Author(s): William S Harris, Harris WS, Poston WC, Haddock CK
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Abstract BACKGROUND: Tissue proportions of long chain n-6 [especially arachidonic acid (AA)] and n-3 fatty acids [FA; eicosapentaenoic acid (EPA) and docosahexaenoic acid (DHA) acids], or some ratio of these may be markers of risk for coronary heart disease (CHD). The purpose of this paper is to evaluate the published associations between risk for CHD events and tissue n-3 and n-6 FA composition. METHODS: Case-control or prospective cohort data sets examining the risk for CHD endpoints as a function of tissue FA composition were identified. Effect sizes were computed for case versus control comparisons using standard meta-analytic methods. RESULTS: Twenty-five studies were included, 18 examining the FA composition of phospholipid-rich and 7 of triglyceride-rich samples. DHA, with or without EPA, was significantly lower in cases than controls in all studies combined, in those with fatal endpoints, in those with prospective designs, and in both tissue types. The only setting where increased AA was associated with case status was in adipose tissue. The AA/EPA ratio in phospholipid-rich samples did not distinguish cases from controls. Lower linoleic acid content was associated with increased risk for non-fatal events. CONCLUSIONS: The long-chain n-3 FA, especially DHA, were consistently and significantly reduced in patients experiencing CHD events. These findings add further support to the view that long-chain n-3 FA are cardioprotective.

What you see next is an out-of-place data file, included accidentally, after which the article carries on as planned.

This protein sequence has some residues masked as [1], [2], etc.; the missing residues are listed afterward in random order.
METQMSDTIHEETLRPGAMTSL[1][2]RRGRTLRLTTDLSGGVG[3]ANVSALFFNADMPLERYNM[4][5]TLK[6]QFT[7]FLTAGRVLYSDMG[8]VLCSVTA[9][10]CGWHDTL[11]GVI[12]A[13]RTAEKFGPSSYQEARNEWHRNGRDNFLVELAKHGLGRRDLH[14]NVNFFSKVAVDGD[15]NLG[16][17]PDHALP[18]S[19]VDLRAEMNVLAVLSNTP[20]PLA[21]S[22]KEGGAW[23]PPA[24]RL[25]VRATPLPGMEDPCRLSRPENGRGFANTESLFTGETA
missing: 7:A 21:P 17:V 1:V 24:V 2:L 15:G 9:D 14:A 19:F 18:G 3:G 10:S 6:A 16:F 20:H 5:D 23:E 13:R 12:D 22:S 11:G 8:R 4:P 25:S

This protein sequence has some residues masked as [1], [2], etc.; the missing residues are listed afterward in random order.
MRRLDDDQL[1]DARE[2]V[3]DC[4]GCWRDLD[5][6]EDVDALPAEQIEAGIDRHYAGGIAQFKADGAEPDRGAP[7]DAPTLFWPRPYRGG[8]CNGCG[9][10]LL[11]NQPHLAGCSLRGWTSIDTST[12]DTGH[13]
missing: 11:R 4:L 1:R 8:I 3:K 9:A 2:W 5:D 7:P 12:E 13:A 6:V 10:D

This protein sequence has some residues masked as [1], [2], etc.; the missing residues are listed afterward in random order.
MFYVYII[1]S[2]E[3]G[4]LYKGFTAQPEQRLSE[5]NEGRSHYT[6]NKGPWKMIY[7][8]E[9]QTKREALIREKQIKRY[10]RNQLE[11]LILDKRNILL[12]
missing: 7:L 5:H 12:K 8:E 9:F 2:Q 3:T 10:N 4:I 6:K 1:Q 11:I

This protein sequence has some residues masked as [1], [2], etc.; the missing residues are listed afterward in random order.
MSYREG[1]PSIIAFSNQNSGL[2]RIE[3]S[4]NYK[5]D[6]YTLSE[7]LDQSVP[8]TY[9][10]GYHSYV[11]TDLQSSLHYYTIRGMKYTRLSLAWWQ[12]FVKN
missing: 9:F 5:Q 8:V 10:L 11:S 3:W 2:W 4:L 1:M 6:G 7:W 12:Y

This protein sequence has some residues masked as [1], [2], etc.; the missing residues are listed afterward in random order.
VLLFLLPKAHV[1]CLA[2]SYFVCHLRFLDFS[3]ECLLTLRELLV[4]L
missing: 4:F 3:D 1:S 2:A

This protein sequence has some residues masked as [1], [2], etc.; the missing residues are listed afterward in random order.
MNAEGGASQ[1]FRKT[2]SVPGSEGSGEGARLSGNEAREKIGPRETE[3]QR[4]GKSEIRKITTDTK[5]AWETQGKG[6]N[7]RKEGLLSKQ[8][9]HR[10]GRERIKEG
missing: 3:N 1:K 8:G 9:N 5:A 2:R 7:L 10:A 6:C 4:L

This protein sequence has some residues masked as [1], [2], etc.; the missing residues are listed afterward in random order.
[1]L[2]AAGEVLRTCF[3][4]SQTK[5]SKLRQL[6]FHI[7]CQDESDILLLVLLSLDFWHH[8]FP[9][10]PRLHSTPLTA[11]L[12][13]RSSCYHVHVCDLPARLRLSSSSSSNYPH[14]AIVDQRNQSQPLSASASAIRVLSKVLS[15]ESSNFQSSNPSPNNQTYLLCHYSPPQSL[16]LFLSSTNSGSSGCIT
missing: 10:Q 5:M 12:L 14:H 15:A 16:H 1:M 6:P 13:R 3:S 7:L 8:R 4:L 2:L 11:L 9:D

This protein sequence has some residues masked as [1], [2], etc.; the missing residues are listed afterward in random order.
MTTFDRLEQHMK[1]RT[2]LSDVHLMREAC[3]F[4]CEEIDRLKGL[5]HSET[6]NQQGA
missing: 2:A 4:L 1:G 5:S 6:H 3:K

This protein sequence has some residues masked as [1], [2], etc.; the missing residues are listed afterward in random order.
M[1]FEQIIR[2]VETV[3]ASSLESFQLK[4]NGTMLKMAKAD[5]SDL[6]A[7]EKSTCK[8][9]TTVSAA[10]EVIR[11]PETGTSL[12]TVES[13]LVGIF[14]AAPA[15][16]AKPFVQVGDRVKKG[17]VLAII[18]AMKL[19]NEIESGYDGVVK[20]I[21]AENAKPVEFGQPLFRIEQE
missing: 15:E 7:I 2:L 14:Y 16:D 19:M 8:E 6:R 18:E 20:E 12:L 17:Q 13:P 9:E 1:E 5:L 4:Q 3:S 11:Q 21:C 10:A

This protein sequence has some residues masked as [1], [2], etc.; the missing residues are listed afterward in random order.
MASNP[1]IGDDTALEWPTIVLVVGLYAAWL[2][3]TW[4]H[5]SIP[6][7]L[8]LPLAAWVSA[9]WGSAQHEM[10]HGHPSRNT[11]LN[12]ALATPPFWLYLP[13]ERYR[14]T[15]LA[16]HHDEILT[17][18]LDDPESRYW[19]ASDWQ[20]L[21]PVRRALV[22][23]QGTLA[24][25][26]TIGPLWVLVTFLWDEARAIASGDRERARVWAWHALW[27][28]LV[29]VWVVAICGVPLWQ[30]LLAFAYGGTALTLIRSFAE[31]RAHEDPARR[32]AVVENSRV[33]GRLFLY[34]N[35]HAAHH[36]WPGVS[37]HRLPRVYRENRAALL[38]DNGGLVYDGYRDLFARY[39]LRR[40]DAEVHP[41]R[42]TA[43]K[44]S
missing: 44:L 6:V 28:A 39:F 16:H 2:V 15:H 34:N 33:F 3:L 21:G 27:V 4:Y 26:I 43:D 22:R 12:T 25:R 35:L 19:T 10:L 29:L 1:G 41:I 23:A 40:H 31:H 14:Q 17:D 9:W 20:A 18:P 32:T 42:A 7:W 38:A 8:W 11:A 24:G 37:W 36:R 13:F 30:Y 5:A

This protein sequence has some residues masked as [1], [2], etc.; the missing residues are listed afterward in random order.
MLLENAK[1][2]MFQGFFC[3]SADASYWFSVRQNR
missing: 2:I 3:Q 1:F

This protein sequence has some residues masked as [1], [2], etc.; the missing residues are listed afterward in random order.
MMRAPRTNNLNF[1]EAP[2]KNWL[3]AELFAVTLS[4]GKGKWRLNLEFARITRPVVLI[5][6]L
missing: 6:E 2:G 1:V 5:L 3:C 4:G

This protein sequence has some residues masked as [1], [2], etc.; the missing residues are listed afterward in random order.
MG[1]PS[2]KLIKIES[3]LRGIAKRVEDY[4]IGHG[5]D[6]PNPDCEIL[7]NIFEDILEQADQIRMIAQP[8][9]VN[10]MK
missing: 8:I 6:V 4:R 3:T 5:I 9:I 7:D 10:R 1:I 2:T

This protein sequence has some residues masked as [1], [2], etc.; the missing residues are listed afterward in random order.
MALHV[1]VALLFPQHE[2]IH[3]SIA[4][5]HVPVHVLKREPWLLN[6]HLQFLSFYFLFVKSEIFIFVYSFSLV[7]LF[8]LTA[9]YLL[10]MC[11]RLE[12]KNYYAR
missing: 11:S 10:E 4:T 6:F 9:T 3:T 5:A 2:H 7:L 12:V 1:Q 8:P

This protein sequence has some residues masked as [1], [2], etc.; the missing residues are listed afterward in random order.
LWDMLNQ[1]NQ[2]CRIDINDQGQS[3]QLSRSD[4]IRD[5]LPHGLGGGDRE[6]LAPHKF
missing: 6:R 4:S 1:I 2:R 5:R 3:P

This article was published in Atherosclerosis
and referenced in Journal of Marine Science: Research & Development